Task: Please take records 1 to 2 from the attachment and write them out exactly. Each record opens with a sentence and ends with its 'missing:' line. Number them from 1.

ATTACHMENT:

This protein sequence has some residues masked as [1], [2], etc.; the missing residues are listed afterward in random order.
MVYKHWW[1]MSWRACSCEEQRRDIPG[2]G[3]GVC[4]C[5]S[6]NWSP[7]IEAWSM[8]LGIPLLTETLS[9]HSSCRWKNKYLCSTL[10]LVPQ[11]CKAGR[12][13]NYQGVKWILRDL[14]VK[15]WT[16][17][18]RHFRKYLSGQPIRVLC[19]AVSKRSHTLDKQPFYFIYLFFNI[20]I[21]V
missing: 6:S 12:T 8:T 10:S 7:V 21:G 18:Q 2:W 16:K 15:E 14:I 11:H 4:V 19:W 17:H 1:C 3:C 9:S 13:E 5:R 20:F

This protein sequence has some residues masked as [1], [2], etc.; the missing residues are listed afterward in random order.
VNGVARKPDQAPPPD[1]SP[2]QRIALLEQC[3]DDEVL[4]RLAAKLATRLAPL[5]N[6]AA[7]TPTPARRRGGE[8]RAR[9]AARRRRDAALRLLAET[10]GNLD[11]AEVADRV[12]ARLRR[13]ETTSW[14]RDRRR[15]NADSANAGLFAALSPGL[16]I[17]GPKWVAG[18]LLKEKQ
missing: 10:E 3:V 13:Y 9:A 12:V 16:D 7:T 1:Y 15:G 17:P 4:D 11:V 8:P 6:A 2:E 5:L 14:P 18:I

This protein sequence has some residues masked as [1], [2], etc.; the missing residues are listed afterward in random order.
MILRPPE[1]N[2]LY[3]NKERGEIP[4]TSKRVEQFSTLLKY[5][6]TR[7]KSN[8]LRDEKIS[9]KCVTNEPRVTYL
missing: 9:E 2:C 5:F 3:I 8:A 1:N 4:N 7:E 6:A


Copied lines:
This protein sequence has some residues masked as [1], [2], etc.; the missing residues are listed afterward in random order.
MVYKHWW[1]MSWRACSCEEQRRDIPG[2]G[3]GVC[4]C[5]S[6]NWSP[7]IEAWSM[8]LGIPLLTETLS[9]HSSCRWKNKYLCSTL[10]LVPQ[11]CKAGR[12][13]NYQGVKWILRDL[14]VK[15]WT[16][17][18]RHFRKYLSGQPIRVLC[19]AVSKRSHTLDKQPFYFIYLFFNI[20]I[21]V
missing: 6:S 12:T 8:T 10:S 7:V 21:G 18:Q 2:W 16:K 15:E 14:I 11:H 4:V 19:W 17:H 1:C 3:C 9:S 13:E 5:R 20:F

This protein sequence has some residues masked as [1], [2], etc.; the missing residues are listed afterward in random order.
VNGVARKPDQAPPPD[1]SP[2]QRIALLEQC[3]DDEVL[4]RLAAKLATRLAPL[5]N[6]AA[7]TPTPARRRGGE[8]RAR[9]AARRRRDAALRLLAET[10]GNLD[11]AEVADRV[12]ARLRR[13]ETTSW[14]RDRRR[15]NADSANAGLFAALSPGL[16]I[17]GPKWVAG[18]LLKEKQ
missing: 10:E 3:V 13:Y 9:A 12:V 16:D 7:T 1:Y 15:G 17:P 4:D 11:V 8:P 6:A 2:E 5:L 14:P 18:I